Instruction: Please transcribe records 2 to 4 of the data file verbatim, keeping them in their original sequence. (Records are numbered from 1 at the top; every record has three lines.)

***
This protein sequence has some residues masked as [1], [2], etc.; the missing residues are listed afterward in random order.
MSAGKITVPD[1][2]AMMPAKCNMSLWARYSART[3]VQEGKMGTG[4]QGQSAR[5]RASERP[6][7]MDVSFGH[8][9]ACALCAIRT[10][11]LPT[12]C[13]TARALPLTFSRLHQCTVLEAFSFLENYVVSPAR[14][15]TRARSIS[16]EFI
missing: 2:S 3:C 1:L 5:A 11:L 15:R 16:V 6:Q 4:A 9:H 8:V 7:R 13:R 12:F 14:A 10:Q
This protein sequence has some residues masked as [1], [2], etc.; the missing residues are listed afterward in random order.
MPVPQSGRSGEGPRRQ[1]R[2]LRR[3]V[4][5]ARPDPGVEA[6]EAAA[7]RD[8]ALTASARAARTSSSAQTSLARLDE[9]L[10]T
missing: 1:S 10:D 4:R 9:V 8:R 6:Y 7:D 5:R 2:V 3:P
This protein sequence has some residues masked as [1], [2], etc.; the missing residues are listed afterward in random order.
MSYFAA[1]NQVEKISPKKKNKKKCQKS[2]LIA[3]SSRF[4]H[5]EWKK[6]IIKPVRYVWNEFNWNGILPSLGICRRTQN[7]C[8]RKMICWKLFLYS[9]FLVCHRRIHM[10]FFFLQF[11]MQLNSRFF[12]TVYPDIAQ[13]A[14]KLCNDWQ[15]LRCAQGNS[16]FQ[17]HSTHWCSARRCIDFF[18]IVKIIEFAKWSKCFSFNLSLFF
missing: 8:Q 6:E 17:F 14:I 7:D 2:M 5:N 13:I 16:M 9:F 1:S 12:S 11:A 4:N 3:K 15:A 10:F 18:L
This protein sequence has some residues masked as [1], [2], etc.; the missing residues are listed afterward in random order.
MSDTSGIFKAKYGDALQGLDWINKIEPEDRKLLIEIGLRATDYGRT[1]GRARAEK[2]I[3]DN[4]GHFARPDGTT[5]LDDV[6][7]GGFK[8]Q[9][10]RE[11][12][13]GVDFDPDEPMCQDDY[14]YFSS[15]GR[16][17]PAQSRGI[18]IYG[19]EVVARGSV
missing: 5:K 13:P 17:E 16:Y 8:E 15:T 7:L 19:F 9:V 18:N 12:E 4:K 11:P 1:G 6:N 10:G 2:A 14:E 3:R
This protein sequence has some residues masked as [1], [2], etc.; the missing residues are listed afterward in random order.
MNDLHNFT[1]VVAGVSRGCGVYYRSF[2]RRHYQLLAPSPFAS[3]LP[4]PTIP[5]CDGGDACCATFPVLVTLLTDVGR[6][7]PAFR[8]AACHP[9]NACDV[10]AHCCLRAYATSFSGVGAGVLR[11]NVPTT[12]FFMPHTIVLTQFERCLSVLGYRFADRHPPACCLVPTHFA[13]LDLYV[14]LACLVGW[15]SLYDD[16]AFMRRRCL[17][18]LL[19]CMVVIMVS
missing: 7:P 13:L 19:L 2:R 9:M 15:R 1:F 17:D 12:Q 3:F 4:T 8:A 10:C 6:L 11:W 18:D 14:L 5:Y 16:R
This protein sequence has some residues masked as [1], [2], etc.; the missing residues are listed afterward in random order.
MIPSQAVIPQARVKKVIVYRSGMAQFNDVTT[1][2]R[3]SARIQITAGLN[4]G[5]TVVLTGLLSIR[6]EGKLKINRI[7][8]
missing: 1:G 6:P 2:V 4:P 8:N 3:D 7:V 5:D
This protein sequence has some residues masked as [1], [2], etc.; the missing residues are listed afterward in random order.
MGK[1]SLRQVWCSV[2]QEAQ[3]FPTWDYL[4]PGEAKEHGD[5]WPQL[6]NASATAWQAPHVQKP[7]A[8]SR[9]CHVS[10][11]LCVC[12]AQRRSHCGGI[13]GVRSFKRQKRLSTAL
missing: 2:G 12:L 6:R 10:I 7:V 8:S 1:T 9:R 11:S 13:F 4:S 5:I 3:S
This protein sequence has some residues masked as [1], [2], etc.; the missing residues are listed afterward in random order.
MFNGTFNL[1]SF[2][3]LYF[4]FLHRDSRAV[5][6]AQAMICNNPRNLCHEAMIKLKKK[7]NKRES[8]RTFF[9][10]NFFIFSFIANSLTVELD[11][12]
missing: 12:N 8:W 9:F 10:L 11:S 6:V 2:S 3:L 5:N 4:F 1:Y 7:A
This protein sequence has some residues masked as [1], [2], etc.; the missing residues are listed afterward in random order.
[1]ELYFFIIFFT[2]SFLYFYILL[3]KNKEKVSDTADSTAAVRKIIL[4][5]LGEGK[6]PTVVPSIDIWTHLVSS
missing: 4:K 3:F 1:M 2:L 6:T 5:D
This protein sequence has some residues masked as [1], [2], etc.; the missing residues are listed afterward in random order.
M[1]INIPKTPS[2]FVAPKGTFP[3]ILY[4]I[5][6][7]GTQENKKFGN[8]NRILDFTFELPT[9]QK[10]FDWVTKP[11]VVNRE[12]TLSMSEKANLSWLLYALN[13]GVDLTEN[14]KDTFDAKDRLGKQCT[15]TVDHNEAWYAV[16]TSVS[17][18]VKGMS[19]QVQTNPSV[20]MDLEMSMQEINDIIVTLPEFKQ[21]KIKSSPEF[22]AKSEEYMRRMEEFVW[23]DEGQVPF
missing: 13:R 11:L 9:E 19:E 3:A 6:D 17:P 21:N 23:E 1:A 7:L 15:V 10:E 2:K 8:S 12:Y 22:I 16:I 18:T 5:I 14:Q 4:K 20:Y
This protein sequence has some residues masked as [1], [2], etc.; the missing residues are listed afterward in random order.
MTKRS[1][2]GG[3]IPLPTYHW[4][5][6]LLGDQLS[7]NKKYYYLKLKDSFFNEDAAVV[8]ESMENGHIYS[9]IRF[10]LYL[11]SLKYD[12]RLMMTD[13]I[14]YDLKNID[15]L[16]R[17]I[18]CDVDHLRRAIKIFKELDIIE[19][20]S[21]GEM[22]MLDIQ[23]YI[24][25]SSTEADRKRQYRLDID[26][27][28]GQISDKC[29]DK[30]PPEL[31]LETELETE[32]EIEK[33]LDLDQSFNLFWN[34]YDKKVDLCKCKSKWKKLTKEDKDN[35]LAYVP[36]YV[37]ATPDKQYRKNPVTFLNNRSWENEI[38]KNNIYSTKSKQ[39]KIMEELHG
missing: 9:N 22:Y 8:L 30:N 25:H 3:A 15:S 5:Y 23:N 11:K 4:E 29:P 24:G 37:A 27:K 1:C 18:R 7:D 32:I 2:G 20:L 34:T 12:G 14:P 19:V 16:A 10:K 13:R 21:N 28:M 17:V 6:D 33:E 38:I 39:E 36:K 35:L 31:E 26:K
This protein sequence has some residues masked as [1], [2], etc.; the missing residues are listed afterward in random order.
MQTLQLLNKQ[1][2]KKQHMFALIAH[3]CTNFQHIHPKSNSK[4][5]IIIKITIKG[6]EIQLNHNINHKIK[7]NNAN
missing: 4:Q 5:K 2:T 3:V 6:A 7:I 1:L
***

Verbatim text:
This protein sequence has some residues masked as [1], [2], etc.; the missing residues are listed afterward in random order.
MPVPQSGRSGEGPRRQ[1]R[2]LRR[3]V[4][5]ARPDPGVEA[6]EAAA[7]RD[8]ALTASARAARTSSSAQTSLARLDE[9]L[10]T
missing: 1:S 10:D 4:R 9:V 8:R 6:Y 7:D 5:R 2:V 3:P
This protein sequence has some residues masked as [1], [2], etc.; the missing residues are listed afterward in random order.
MSYFAA[1]NQVEKISPKKKNKKKCQKS[2]LIA[3]SSRF[4]H[5]EWKK[6]IIKPVRYVWNEFNWNGILPSLGICRRTQN[7]C[8]RKMICWKLFLYS[9]FLVCHRRIHM[10]FFFLQF[11]MQLNSRFF[12]TVYPDIAQ[13]A[14]KLCNDWQ[15]LRCAQGNS[16]FQ[17]HSTHWCSARRCIDFF[18]IVKIIEFAKWSKCFSFNLSLFF
missing: 8:Q 6:E 17:F 14:I 7:D 2:M 5:N 13:I 16:M 9:F 1:S 12:S 11:A 4:N 3:K 15:A 10:F 18:L
This protein sequence has some residues masked as [1], [2], etc.; the missing residues are listed afterward in random order.
MSDTSGIFKAKYGDALQGLDWINKIEPEDRKLLIEIGLRATDYGRT[1]GRARAEK[2]I[3]DN[4]GHFARPDGTT[5]LDDV[6][7]GGFK[8]Q[9][10]RE[11][12][13]GVDFDPDEPMCQDDY[14]YFSS[15]GR[16][17]PAQSRGI[18]IYG[19]EVVARGSV
missing: 5:K 13:P 17:E 16:Y 8:E 15:T 7:L 19:F 9:V 18:N 12:E 4:K 11:P 1:G 6:N 10:G 2:A 14:E 3:R